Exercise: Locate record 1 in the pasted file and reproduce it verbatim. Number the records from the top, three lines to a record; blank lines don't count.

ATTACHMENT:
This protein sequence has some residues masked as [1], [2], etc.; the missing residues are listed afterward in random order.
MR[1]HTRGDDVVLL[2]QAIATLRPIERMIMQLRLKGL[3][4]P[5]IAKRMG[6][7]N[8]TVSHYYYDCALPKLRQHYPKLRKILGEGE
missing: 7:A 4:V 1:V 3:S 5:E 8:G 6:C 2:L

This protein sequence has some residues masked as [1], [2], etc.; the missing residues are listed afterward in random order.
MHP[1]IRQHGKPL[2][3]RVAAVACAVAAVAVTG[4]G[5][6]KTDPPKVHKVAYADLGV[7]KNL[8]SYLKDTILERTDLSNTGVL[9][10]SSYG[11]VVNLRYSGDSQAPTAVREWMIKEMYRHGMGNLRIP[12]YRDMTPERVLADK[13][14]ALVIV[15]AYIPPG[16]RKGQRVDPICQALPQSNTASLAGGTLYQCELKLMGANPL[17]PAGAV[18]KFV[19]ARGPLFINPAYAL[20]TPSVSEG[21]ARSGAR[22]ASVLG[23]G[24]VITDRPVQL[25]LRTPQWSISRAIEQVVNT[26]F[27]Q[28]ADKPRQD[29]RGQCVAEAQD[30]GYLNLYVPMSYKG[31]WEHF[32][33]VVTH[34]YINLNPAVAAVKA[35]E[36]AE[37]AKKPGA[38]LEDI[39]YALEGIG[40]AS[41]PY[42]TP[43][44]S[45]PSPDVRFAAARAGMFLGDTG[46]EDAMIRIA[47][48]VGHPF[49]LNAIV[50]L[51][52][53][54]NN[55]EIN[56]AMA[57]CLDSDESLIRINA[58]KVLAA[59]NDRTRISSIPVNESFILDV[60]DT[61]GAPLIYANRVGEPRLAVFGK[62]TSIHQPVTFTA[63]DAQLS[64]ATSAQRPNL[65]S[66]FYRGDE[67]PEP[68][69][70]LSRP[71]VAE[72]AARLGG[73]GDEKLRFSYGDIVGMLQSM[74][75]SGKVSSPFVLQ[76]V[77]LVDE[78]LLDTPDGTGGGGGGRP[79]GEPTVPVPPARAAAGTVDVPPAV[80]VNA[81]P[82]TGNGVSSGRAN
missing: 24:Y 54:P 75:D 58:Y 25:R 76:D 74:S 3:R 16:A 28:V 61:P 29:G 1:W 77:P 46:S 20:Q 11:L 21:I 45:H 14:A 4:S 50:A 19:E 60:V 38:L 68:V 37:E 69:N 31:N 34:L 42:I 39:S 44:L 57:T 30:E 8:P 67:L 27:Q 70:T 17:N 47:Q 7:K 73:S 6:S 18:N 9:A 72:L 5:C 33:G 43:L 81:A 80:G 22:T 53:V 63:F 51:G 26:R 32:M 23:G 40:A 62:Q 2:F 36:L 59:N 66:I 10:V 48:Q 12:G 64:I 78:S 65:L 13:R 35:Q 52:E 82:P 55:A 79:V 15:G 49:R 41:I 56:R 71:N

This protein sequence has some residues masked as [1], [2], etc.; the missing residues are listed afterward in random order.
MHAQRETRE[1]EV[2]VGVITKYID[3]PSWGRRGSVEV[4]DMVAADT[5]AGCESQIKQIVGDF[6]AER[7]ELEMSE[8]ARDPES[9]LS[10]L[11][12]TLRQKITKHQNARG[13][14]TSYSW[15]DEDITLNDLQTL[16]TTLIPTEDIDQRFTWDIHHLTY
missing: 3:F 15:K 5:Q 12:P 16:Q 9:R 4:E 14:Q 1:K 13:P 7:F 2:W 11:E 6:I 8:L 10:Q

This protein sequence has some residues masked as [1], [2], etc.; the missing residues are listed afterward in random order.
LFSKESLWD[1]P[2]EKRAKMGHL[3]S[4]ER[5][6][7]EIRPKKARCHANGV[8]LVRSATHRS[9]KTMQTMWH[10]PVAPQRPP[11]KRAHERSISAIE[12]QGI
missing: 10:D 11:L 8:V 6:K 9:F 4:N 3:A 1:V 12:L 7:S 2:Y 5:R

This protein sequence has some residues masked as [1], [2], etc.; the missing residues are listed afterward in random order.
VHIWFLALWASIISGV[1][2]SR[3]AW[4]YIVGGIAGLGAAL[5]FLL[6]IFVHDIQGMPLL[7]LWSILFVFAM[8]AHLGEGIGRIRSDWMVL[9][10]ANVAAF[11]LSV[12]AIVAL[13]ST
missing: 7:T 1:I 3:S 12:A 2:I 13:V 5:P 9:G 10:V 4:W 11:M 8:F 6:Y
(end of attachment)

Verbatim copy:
This protein sequence has some residues masked as [1], [2], etc.; the missing residues are listed afterward in random order.
MR[1]HTRGDDVVLL[2]QAIATLRPIERMIMQLRLKGL[3][4]P[5]IAKRMG[6][7]N[8]TVSHYYYDCALPKLRQHYPKLRKILGEGE
missing: 7:A 4:V 1:V 3:S 5:E 8:G 6:C 2:L